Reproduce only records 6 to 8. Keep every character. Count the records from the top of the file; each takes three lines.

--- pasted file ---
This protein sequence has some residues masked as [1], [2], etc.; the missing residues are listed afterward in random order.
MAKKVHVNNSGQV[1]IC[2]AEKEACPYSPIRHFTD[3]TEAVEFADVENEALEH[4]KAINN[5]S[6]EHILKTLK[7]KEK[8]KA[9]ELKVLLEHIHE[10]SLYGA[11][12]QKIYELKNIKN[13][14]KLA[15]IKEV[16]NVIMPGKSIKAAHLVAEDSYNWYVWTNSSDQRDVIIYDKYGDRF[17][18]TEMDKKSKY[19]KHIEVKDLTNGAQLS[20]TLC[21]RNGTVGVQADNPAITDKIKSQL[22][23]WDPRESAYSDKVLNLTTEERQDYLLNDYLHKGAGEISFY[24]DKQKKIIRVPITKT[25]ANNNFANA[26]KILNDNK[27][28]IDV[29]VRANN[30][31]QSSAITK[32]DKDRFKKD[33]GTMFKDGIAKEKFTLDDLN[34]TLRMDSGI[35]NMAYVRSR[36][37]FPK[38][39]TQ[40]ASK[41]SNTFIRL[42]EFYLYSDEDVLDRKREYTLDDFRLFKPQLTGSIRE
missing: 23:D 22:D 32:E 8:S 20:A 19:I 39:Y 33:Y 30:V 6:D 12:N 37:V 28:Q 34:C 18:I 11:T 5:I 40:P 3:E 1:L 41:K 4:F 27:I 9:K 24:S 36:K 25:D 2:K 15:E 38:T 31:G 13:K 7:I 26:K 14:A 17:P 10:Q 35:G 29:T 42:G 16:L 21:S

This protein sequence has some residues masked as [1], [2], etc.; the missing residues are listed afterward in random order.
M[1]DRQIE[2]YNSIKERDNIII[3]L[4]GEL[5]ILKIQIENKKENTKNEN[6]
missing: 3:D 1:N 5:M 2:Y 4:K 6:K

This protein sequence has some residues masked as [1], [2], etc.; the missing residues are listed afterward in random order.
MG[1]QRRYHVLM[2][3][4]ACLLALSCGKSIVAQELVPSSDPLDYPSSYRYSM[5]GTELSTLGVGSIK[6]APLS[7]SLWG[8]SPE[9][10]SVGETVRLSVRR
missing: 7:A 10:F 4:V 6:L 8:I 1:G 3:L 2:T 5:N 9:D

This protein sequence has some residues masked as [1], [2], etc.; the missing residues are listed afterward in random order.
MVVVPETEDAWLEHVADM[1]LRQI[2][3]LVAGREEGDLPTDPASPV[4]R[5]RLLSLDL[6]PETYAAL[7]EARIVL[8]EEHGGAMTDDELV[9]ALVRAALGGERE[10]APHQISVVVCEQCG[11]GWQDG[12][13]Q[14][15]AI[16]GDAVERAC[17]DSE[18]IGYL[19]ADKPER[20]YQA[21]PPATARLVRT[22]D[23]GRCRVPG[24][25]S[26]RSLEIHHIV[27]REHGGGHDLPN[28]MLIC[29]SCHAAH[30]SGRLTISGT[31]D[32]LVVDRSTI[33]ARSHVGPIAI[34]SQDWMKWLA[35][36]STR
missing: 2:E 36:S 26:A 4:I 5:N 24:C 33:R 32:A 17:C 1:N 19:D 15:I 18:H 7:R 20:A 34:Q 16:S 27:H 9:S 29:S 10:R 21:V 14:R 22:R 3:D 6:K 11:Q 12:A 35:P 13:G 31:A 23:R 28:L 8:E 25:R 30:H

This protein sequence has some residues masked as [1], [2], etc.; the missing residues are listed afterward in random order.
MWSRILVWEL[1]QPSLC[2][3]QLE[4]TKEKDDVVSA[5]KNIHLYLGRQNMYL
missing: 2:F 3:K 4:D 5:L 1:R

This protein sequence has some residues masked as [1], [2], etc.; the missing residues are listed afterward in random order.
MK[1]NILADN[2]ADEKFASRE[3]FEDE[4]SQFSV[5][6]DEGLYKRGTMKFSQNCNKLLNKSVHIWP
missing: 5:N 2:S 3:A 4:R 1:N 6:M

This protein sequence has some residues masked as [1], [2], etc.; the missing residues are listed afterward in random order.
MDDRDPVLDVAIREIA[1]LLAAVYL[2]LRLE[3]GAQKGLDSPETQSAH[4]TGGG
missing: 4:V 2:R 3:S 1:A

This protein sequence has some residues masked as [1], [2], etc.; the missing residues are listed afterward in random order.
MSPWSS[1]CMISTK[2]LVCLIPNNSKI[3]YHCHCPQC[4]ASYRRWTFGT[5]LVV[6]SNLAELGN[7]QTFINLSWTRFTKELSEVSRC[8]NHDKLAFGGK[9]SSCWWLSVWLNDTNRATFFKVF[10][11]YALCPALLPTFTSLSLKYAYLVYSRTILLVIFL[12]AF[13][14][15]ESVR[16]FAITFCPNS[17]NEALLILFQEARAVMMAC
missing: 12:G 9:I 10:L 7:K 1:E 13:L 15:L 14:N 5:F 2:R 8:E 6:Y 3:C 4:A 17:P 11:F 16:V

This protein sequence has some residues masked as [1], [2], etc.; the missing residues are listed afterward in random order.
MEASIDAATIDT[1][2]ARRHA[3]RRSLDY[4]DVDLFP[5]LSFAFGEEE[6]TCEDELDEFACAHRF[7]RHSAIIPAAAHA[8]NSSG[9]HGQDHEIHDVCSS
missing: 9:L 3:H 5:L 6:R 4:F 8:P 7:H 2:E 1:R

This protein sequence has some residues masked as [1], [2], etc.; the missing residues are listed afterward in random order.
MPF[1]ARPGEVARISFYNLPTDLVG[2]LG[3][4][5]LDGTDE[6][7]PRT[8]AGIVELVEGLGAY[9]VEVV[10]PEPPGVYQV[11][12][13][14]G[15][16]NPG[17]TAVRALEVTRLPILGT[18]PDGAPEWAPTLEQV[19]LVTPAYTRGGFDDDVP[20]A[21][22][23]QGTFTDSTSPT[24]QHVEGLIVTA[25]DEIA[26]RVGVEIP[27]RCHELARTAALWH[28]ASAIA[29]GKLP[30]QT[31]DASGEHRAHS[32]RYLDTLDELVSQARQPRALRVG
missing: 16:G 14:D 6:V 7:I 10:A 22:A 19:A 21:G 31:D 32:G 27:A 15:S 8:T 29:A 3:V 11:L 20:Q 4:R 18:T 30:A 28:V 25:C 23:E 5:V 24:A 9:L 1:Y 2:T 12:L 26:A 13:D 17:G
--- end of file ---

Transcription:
This protein sequence has some residues masked as [1], [2], etc.; the missing residues are listed afterward in random order.
MK[1]NILADN[2]ADEKFASRE[3]FEDE[4]SQFSV[5][6]DEGLYKRGTMKFSQNCNKLLNKSVHIWP
missing: 5:N 2:S 3:A 4:R 1:N 6:M

This protein sequence has some residues masked as [1], [2], etc.; the missing residues are listed afterward in random order.
MDDRDPVLDVAIREIA[1]LLAAVYL[2]LRLE[3]GAQKGLDSPETQSAH[4]TGGG
missing: 4:V 2:R 3:S 1:A

This protein sequence has some residues masked as [1], [2], etc.; the missing residues are listed afterward in random order.
MSPWSS[1]CMISTK[2]LVCLIPNNSKI[3]YHCHCPQC[4]ASYRRWTFGT[5]LVV[6]SNLAELGN[7]QTFINLSWTRFTKELSEVSRC[8]NHDKLAFGGK[9]SSCWWLSVWLNDTNRATFFKVF[10][11]YALCPALLPTFTSLSLKYAYLVYSRTILLVIFL[12]AF[13][14][15]ESVR[16]FAITFCPNS[17]NEALLILFQEARAVMMAC
missing: 12:G 9:I 10:L 7:K 1:E 13:L 15:L 14:N 5:F 2:R 8:E 6:Y 3:C 4:A 17:P 11:F 16:V